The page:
Spatial concepts like “in”, “on”, “under”, “over”, etc. are especially difficult for children with language delays. You can teach your child a language concept by using the following procedure. Make sure you choose one spatial concept to teach at a time. The four I listed above are good ones to start with because they are a little bit easier than some others like “between”, “next to”, etc.
1. Demonstrate and Label the Spatial Concept
Once you’ve picked the concept you want to start with, demonstrate it for your child using real objects. For example, let’s say you chose “on”. You will want to get out some objects that will allow you to put one thing on top of another. Let’s say you choose a barn and a cow. Put the cow on the roof of the barn and say “On! The cow is on. Cow on”. Then, put the cow somewhere else. Shake your head and say “not on”. Now put the horse on and do the same thing. Keep demonstrating objects being on other objects until you feel absolutely ridiculous. Remember, children with language delays need to be shown a new concept many times before it starts to stick! Be sure you’re saying “on” and “not on” but don’t throw in any other concepts like “in” or “under” yet.
2. Following Directions with a Spatial Concept
Once you’ve thoroughly demonstrated on until you’re blue in the face, hand your child something and ask him to put it on. You could give him the cow and tell him to put it on the house. Do this with a variety of objects in a variety of contexts until your child can successfully put something on something else upon command.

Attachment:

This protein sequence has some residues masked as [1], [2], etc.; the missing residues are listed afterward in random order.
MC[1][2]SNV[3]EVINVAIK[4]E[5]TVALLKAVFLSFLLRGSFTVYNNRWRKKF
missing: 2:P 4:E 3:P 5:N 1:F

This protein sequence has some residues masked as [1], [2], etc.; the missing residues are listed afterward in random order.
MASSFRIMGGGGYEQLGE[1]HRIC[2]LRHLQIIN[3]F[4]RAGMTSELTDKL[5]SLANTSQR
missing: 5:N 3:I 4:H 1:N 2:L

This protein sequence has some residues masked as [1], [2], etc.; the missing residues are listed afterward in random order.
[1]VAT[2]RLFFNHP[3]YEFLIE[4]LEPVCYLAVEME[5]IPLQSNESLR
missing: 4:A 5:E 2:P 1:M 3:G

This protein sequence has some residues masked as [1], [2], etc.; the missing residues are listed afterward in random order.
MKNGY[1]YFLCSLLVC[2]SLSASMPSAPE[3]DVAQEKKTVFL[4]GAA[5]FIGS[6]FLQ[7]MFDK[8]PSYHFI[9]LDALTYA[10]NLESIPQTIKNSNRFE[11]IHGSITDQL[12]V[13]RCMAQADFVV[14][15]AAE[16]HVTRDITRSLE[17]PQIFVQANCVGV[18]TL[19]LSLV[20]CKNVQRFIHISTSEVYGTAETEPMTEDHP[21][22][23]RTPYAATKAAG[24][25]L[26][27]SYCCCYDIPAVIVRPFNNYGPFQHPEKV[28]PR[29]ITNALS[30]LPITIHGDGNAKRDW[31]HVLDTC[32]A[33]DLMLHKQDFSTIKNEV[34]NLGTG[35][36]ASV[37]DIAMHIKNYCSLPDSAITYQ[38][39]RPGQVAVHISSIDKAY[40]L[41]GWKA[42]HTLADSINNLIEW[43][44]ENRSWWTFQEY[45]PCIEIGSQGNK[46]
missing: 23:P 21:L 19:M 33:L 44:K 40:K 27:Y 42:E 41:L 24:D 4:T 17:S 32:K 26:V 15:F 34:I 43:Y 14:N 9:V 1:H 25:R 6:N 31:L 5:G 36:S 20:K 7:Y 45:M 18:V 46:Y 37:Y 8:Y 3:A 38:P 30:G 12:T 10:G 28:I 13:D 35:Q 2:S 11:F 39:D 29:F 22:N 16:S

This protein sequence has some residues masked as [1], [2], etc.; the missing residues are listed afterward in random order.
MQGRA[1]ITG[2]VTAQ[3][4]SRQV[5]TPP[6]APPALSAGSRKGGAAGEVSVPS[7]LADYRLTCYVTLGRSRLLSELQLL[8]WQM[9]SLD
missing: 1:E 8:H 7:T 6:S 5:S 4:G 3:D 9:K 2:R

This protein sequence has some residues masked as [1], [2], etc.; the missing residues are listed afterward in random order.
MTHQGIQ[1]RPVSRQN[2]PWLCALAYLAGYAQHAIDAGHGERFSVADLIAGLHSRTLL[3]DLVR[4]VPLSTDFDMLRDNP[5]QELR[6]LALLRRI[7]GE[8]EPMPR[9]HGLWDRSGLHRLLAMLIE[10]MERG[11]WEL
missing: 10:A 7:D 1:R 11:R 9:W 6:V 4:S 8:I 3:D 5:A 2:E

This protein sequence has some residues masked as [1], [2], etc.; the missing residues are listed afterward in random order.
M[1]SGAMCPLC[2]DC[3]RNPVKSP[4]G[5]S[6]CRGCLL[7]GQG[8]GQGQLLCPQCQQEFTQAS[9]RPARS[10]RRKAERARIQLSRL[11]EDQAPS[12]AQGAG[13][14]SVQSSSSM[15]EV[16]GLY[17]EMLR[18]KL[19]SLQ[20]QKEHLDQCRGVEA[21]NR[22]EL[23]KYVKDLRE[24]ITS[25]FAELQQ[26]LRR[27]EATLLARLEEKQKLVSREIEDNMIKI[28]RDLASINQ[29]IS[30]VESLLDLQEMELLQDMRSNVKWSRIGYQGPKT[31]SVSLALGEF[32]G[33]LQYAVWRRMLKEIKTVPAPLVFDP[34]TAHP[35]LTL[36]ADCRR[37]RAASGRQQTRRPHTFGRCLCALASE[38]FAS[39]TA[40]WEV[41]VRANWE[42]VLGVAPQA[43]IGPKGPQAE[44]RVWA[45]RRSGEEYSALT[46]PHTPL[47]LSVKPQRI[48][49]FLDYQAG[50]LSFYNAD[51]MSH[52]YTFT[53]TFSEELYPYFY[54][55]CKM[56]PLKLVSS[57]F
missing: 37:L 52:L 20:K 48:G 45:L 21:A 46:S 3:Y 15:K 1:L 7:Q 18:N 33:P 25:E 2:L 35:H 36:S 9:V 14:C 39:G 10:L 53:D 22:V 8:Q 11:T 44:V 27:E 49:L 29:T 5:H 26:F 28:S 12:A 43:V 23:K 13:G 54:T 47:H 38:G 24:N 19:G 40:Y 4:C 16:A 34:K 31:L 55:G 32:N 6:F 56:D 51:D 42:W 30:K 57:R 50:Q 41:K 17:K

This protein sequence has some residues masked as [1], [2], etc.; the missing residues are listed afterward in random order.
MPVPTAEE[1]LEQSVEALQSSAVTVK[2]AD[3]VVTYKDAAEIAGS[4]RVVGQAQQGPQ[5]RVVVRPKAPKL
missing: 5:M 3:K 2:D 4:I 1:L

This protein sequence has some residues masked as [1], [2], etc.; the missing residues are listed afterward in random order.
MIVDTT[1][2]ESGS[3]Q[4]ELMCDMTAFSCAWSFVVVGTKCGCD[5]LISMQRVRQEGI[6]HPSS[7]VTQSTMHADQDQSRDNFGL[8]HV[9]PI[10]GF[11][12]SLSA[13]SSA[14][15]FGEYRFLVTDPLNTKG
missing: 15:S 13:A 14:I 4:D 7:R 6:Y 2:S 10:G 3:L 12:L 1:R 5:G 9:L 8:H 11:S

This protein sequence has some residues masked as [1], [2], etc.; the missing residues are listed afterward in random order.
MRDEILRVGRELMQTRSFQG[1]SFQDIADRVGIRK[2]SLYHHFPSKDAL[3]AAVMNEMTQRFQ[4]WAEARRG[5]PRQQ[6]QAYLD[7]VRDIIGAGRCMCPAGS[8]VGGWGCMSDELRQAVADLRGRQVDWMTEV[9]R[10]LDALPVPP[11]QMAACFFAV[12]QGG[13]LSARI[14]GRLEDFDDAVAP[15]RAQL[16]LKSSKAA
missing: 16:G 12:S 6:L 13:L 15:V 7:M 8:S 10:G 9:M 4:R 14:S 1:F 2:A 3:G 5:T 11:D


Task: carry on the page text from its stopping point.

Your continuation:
3. Yes/No Questions About a Spatial Concept
Now it’s time to start asking your child if something is on. Put the cow somewhere and say “Is it on? Is it on the barn?” Exaggerate the word “on” when you say it so he knows that’s the concept you’re targeting. Keep doing this until he can answer “yes/no” questions about “on” very reliably.
4. Where is It?
Now that we’ve done all of this prep work, it’s finally time for your child to say the word! He may have already been saying it by this point but if not, start asking him the question “where’s the ____?” when you put something on. We want him to respond with “on” or “on the ____”. And voila! You’ve now taught your child a spatial concept. Once he gets this solid, try teaching him a second one using the same procedure.
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This guide, along with 38 others, is included in Ms. Carrie’s E-Book: Speech and Language Therapy Guide: Step-By-Step Speech Therapy Activities to Teach Speech and Language Skills At Home or In Therapy. This guide includes detailed information on teaching various speech and language skills, including this one, along with worksheets, handouts, sample IEP goals, data collection, and video demonstrations. For more information, click the button below:
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